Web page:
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  • Russian President Vladimir Putin sips a hot cup of tea. (FILE)

    Russian President Vladimir Putin sips a hot cup of tea. (FILE) | Photo: AFP

Published 5 September 2017

"They would rather eat grass than give up their nuclear program," Putin told reporters after the high-profile BRICS summit.

Russian President Vladimir Putin criticized the “military hysteria” against North Korea resulting from its successful nuclear test, warning that any move that neglects diplomacy could lead to a global catastrophe.

'Better a Million Dead North Koreans': Ex-US Army Official

"Ramping up military hysteria in such conditions is senseless, it’s a dead end,” Putin told reporters after the high-profile BRICS summit in Xiamen, southeast China, which gathered leaders from Brazil, Russia, India, China and South Africa. 

"It could lead to a global, planetary catastrophe and a huge loss of human life. There is no other way to solve the North Korean nuclear issue, apart from through peaceful dialogue,” Putin added.

The comments hint at the possibility that the United States' petition for tighter international sanctions, which the Russian leader warned would be “useless and ineffective.”

Putin voiced his concerns over Washington's approach to the Korean peninsula crisis, comparing the U.S. military threats against the government of the Democratic People's Republic of Korea, as the country is officially called, to situation in Iraq prior to the U.S. invasion.

"Everyone remembers well what happened to Iraq and Saddam Hussein," Putin noted. "Hussein abandoned the production of weapons of mass destruction. Nonetheless, under the pretext of searching for these weapons, Saddam Hussein himself and his family were killed during the well-known military operation."

"Even children died back then – his grandson, I believe, was shot to death," he continued. "The country was destroyed, and Saddam Hussein was hanged. Listen, everyone is aware of it and everyone remembers it. North Koreans are also aware of it and remember it."

Putin then asked, "Do you think that following the adoption of some sanctions, North Korea will abandon its course on creating weapons of mass destruction?"  

"Russia condemns these exercises on the part of North Korea. We believe they are provocative in nature. However, we cannot forget about what I just said about Iraq, and what happened later in Libya. Certainly, the North Koreans will not forget it."

Early on Sunday, the world was alerted to Pyongyang successfully carrying out a hydrogen bomb test in the mountains of the northern DPRK when observers detected a 6.3-magnitude earthquake. The detection was followed by claims of success by the DPRK's media outlets.

The United States has escalated its rhetoric in recent weeks, calling upon the U.N. Security Council to completely isolate the DPRK, including the severance of its fuel-trade channel with China.

China, Russia Urge 'Cool Heads' On North Korea as US War of Words Heats Up

China and Russia have both since distanced themselves from that approach, instead calling for the suspension of ongoing large-scale military drills by the United States and its South Korean and Japanese allies in the volatile peninsula in exchange for Pyongyang ending its nuclear and missile programs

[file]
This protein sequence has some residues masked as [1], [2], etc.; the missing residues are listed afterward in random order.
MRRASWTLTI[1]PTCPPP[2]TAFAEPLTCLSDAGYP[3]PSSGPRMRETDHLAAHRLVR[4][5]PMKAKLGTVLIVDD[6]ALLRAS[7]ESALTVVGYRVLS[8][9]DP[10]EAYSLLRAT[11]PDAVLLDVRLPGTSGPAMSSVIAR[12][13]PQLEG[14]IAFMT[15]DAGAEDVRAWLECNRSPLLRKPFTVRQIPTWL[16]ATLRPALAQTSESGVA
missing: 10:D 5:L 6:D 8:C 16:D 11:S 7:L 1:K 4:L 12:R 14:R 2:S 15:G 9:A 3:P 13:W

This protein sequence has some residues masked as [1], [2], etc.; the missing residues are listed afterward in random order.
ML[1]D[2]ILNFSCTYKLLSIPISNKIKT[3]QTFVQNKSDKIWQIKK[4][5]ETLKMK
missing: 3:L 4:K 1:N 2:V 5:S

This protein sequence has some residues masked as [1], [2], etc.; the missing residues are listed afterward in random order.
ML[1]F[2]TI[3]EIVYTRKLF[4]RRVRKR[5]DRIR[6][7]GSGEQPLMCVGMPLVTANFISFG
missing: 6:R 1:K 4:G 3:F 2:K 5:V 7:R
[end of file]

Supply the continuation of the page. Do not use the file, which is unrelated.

Putin pointedly criticized U.S. diplomatic policy, referencing a famous slip of the tongue by former U.S. President George. W Bush.

"True, it does not make sense to put us on the (sanctions) list alongside North Korea and then ask us to help with sanctions against it," Putin drily noted. "But it is being done by people who confuse Austria and Australia and then ask their president to persuade Russia to toughen sanctions."

Nikki Haley, the U.S. ambassador to the UN, on Monday called on the Security Council to impose the strongest possible sanctions on Pyongyang, noting that "every country that does business with North Korea" should be seen "as a country that is giving aid to their reckless and dangerous nuclear intentions” and could face sanctions.

In response, Russian ambassador Vasily Nebenzya urged the "need to maintain a cool head and refrain from any action that can escalate tensions."

"Our goal is to settle the Korean peninsula problem. I am not sure another package of sanctions can reach this goal bearing in mind that a rather tough sanction resolution 2371 was passed by consensus just a month ago but has not yet been fully implemented," Nebenzya added.

Meanwhile, the South Korean military has held drills as a show of force.

Pyongyang claimed that the tested warhead could be mounted onto an intercontinental ballistic missile, which would signal considerable progress in its nuclear program.

Hours after the test, U.S. President Donald Trump logged onto Twitter to denounce North Korea as an embarrassment to China, which he claimed was "trying to help (end the crisis) but with little success."

He later said he was considering stopping all U.S. trade with any country that maintained commercial relations with the DPRK. Experts have scoffed at the former real estate mogul's proposal as hardly feasible and a likely bluff, as Russia and China both have extensive trade links with Pyongyang, which enjoys considerable wealth in rare earth minerals.

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